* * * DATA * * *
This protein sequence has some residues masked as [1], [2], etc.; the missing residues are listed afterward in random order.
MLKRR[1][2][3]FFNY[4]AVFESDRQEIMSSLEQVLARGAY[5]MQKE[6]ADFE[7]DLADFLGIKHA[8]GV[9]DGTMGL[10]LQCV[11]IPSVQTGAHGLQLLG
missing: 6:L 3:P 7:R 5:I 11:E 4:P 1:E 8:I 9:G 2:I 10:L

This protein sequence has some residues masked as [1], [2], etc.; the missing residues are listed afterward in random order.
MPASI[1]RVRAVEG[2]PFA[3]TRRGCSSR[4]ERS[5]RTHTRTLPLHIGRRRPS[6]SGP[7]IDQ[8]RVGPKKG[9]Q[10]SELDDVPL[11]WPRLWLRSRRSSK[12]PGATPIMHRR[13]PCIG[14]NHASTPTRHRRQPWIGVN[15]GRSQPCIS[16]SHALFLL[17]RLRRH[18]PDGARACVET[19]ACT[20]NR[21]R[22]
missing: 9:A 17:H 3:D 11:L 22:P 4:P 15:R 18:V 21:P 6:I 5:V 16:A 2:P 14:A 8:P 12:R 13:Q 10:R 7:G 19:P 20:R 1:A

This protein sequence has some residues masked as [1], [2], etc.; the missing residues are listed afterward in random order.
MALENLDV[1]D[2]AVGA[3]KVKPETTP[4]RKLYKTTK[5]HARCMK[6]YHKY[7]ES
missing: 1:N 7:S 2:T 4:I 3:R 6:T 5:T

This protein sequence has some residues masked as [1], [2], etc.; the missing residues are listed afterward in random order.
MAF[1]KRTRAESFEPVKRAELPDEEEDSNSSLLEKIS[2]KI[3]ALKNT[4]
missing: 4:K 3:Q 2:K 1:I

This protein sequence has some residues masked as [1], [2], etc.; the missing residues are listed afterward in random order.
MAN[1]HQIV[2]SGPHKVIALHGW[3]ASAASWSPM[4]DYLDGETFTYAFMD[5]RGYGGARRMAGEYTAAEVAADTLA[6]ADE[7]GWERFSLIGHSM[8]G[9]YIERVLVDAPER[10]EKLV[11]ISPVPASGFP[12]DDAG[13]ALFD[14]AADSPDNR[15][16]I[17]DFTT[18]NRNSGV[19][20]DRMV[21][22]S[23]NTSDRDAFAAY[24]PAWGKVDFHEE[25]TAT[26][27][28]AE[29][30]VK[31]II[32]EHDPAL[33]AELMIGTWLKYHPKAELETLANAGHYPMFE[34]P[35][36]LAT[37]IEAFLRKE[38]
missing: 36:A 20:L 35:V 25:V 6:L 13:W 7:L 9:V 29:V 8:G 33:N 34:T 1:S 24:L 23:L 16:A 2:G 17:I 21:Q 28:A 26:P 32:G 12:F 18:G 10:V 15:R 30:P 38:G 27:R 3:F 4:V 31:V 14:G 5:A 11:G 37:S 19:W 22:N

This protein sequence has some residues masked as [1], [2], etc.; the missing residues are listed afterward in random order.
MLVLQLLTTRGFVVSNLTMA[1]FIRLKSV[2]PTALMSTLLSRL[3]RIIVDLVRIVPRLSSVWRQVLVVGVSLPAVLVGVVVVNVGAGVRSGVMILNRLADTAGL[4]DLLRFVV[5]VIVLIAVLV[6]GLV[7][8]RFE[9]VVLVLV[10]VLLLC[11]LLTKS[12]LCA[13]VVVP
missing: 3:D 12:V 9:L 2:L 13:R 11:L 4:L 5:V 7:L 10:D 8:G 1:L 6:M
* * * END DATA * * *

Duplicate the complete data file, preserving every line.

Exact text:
This protein sequence has some residues masked as [1], [2], etc.; the missing residues are listed afterward in random order.
MLKRR[1][2][3]FFNY[4]AVFESDRQEIMSSLEQVLARGAY[5]MQKE[6]ADFE[7]DLADFLGIKHA[8]GV[9]DGTMGL[10]LQCV[11]IPSVQTGAHGLQLLG
missing: 6:L 3:P 7:R 5:I 11:E 4:P 1:E 8:I 9:G 2:I 10:L

This protein sequence has some residues masked as [1], [2], etc.; the missing residues are listed afterward in random order.
MPASI[1]RVRAVEG[2]PFA[3]TRRGCSSR[4]ERS[5]RTHTRTLPLHIGRRRPS[6]SGP[7]IDQ[8]RVGPKKG[9]Q[10]SELDDVPL[11]WPRLWLRSRRSSK[12]PGATPIMHRR[13]PCIG[14]NHASTPTRHRRQPWIGVN[15]GRSQPCIS[16]SHALFLL[17]RLRRH[18]PDGARACVET[19]ACT[20]NR[21]R[22]
missing: 9:A 17:H 3:D 11:L 22:P 4:P 15:R 18:V 21:P 6:I 5:V 16:A 2:P 14:A 8:P 12:R 13:Q 10:R 7:G 19:P 20:R 1:A

This protein sequence has some residues masked as [1], [2], etc.; the missing residues are listed afterward in random order.
MALENLDV[1]D[2]AVGA[3]KVKPETTP[4]RKLYKTTK[5]HARCMK[6]YHKY[7]ES
missing: 1:N 7:S 2:T 4:I 3:R 6:T 5:T

This protein sequence has some residues masked as [1], [2], etc.; the missing residues are listed afterward in random order.
MAF[1]KRTRAESFEPVKRAELPDEEEDSNSSLLEKIS[2]KI[3]ALKNT[4]
missing: 4:K 3:Q 2:K 1:I

This protein sequence has some residues masked as [1], [2], etc.; the missing residues are listed afterward in random order.
MAN[1]HQIV[2]SGPHKVIALHGW[3]ASAASWSPM[4]DYLDGETFTYAFMD[5]RGYGGARRMAGEYTAAEVAADTLA[6]ADE[7]GWERFSLIGHSM[8]G[9]YIERVLVDAPER[10]EKLV[11]ISPVPASGFP[12]DDAG[13]ALFD[14]AADSPDNR[15][16]I[17]DFTT[18]NRNSGV[19][20]DRMV[21][22]S[23]NTSDRDAFAAY[24]PAWGKVDFHEE[25]TAT[26][27][28]AE[29][30]VK[31]II[32]EHDPAL[33]AELMIGTWLKYHPKAELETLANAGHYPMFE[34]P[35][36]LAT[37]IEAFLRKE[38]
missing: 36:A 20:L 35:V 25:V 6:L 13:W 7:L 9:V 29:V 8:G 33:N 34:T 1:S 24:L 23:L 16:A 2:G 17:I 21:Q 28:A 26:P 32:G 12:F 18:G 10:V 15:R 30:P 38:G 27:R 3:F 4:V 31:V 14:G 5:A 11:G 37:S 19:W 22:N

This protein sequence has some residues masked as [1], [2], etc.; the missing residues are listed afterward in random order.
MLVLQLLTTRGFVVSNLTMA[1]FIRLKSV[2]PTALMSTLLSRL[3]RIIVDLVRIVPRLSSVWRQVLVVGVSLPAVLVGVVVVNVGAGVRSGVMILNRLADTAGL[4]DLLRFVV[5]VIVLIAVLV[6]GLV[7][8]RFE[9]VVLVLV[10]VLLLC[11]LLTKS[12]LCA[13]VVVP
missing: 3:D 12:V 9:L 2:L 13:R 11:L 4:L 5:V 7:L 10:D 8:G 1:L 6:M